Art/ Collection/ Collection/ Art Object

Obi with “Whose Sleeves?” (Tagasode) Pattern

Edo period (1615–1868)
first half of 19th century
Twill-weave silk with supplementary weft patterning and metallic thread
13 ft. 7 in. × 25 in. (414 × 63.5 cm)
Credit Line:
Gift of Ellen Barker, 1934
Accession Number:
Not on view
A masterpiece of complex brocade weaving, this brightly colored obi, or sash, has a repeat pattern of kosode hung from silken cords. It evokes the traditional Tagasode (or "whose sleeves?") screen paintings of the Momoyama period (1568–1615), intended to pique interest in the woman who wore such evocative robes.
Related Objects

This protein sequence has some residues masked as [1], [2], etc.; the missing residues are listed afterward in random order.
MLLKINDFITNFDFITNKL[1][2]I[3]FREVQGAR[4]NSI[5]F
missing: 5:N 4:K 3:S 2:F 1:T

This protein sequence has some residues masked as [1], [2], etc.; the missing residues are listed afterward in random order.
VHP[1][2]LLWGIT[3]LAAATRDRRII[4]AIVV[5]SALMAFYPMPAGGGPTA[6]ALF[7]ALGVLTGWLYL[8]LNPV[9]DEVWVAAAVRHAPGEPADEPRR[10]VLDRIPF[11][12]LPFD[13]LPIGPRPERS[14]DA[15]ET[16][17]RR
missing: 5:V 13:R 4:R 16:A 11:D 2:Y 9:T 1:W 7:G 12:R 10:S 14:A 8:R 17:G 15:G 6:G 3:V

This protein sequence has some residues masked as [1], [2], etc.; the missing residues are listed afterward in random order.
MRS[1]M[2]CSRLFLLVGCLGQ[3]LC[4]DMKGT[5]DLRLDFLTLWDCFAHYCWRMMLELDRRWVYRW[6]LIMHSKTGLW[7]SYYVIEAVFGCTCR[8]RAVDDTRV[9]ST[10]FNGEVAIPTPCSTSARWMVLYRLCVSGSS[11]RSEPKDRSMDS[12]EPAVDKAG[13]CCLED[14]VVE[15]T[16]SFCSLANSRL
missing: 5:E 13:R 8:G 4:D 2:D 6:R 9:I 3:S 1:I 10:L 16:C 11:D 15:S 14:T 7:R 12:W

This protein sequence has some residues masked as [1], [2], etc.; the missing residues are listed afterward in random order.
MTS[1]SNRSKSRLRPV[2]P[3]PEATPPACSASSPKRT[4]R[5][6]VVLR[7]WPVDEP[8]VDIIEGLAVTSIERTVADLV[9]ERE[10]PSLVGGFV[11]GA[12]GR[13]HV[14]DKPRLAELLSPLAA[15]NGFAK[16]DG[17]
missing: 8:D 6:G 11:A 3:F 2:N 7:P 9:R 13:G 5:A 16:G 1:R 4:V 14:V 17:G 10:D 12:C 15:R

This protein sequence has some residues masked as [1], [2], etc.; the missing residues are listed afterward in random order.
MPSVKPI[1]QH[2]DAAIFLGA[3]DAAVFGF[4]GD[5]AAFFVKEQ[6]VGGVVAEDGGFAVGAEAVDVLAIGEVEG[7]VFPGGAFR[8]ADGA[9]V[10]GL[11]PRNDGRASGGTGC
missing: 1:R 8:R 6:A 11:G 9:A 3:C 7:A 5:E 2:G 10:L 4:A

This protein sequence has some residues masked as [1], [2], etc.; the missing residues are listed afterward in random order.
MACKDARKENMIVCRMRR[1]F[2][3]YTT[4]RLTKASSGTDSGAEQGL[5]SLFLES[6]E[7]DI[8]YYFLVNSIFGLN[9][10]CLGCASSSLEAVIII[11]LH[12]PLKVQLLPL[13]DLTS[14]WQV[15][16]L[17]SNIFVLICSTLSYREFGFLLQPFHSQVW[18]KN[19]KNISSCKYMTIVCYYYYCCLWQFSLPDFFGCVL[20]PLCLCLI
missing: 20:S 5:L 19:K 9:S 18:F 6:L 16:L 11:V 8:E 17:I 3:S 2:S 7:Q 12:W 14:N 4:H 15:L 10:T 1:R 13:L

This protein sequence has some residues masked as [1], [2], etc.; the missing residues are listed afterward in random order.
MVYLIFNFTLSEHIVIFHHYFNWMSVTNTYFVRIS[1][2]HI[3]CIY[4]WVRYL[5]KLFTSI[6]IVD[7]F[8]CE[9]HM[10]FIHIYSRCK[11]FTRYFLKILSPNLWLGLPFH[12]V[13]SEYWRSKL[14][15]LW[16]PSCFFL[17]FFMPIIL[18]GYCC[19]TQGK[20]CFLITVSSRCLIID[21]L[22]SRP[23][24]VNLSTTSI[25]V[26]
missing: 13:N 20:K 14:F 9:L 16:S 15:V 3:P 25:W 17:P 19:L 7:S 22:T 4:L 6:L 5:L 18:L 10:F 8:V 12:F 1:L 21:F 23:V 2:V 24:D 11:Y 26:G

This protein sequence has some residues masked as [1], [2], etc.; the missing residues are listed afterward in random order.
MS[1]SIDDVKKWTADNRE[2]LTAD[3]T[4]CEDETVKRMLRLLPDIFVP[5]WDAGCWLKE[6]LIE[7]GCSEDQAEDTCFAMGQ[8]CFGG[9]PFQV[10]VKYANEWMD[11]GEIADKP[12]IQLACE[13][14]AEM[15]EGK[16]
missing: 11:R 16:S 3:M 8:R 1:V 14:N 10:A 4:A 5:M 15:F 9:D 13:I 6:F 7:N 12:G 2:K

Three Gods of Good Fortune Visit the Yoshiwara; or “Scenes of Pleasure at the Height of Spring”

Artist: Chōbunsai Eishi (Japanese, 1756–1829) Date: early 19th century Medium: Handscroll; ink and color on silk Accession: 2015.300.145 On view in:Gallery 231

Obi with Pattern of Checks and Floral Roundels

Date: 19th century Medium: Silk, metallic thread; twill with supplementary weft patterning and brocading Accession: 1981.229.2 On view in:Not on view

Autumn Landscape at Eigenji

Artist: Nukina Kaioku (Japanese, 1778–1863) Date: 1833 Medium: Hanging scroll; ink and color on silk Accession: 2015.300.186 On view in:Gallery 230

Noh Costume (Mizugoromo)

Date: 19th century Medium: Plain-weave bast fiber, ramie warp and hemp weft Accession: 2002.386 On view in:Gallery 599

Obi with Floral Roundels and Dragons

Date: second half of the 19th century Medium: Plain compound twill Accession: 41.90.16 On view in:Not on view